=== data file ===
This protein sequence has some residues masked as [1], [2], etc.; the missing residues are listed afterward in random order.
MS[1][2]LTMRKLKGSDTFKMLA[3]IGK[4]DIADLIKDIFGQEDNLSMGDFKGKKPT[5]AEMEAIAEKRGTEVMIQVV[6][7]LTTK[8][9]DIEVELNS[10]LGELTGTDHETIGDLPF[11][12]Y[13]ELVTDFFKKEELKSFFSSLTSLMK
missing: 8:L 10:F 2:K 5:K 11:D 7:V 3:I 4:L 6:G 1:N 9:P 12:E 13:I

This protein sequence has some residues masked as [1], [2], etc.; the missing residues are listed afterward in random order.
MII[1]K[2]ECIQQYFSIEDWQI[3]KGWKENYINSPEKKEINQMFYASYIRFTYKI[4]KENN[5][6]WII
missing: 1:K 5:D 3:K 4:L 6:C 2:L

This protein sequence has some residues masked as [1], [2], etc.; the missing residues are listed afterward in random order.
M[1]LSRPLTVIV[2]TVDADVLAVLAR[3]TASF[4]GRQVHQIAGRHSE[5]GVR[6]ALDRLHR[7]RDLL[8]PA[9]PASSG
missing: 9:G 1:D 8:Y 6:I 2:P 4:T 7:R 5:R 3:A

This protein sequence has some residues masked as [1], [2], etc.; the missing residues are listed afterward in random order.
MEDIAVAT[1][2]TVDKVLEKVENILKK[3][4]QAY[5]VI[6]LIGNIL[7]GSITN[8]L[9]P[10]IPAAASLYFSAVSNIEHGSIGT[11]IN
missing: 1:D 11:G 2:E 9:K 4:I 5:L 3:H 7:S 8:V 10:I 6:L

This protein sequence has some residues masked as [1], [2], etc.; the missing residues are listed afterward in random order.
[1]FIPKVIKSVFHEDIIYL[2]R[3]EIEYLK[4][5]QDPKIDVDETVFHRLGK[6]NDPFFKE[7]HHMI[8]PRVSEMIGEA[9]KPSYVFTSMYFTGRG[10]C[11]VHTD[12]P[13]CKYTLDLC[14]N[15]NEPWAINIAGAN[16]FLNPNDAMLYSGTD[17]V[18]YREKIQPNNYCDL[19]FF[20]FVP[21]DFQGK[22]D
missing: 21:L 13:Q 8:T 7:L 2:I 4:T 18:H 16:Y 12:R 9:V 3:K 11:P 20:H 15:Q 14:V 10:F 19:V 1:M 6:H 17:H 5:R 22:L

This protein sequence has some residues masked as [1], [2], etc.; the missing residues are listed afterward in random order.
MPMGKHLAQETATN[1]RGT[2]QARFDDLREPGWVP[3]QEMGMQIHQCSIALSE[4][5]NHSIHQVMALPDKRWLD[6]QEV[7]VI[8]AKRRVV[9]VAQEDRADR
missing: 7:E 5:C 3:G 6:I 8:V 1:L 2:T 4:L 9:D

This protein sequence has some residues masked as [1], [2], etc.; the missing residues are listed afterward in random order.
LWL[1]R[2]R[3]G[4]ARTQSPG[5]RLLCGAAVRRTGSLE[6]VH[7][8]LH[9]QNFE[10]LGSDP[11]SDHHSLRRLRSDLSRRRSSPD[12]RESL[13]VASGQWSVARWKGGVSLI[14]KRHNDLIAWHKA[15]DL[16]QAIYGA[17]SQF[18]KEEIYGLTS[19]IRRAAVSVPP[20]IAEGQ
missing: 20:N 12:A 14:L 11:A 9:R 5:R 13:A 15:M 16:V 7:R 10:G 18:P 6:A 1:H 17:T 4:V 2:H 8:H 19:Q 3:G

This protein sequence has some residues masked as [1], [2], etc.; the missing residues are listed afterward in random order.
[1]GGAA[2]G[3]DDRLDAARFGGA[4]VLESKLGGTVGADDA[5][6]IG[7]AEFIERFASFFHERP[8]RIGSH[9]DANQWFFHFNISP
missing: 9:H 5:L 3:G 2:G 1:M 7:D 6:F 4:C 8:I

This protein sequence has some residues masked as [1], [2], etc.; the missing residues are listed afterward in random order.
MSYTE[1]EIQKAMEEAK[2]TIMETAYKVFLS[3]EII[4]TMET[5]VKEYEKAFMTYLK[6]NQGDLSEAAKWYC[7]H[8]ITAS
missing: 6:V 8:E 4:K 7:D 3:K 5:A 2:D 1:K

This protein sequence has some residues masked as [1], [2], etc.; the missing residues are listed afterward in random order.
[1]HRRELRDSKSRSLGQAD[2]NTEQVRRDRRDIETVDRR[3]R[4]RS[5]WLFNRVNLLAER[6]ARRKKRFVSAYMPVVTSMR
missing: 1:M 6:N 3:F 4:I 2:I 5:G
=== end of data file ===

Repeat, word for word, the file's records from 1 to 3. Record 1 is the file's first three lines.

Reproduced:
This protein sequence has some residues masked as [1], [2], etc.; the missing residues are listed afterward in random order.
MS[1][2]LTMRKLKGSDTFKMLA[3]IGK[4]DIADLIKDIFGQEDNLSMGDFKGKKPT[5]AEMEAIAEKRGTEVMIQVV[6][7]LTTK[8][9]DIEVELNS[10]LGELTGTDHETIGDLPF[11][12]Y[13]ELVTDFFKKEELKSFFSSLTSLMK
missing: 8:L 10:F 2:K 5:K 11:D 7:V 3:I 4:L 6:G 1:N 9:P 12:E 13:I

This protein sequence has some residues masked as [1], [2], etc.; the missing residues are listed afterward in random order.
MII[1]K[2]ECIQQYFSIEDWQI[3]KGWKENYINSPEKKEINQMFYASYIRFTYKI[4]KENN[5][6]WII
missing: 1:K 5:D 3:K 4:L 6:C 2:L

This protein sequence has some residues masked as [1], [2], etc.; the missing residues are listed afterward in random order.
M[1]LSRPLTVIV[2]TVDADVLAVLAR[3]TASF[4]GRQVHQIAGRHSE[5]GVR[6]ALDRLHR[7]RDLL[8]PA[9]PASSG
missing: 9:G 1:D 8:Y 6:I 2:P 4:T 7:R 5:R 3:A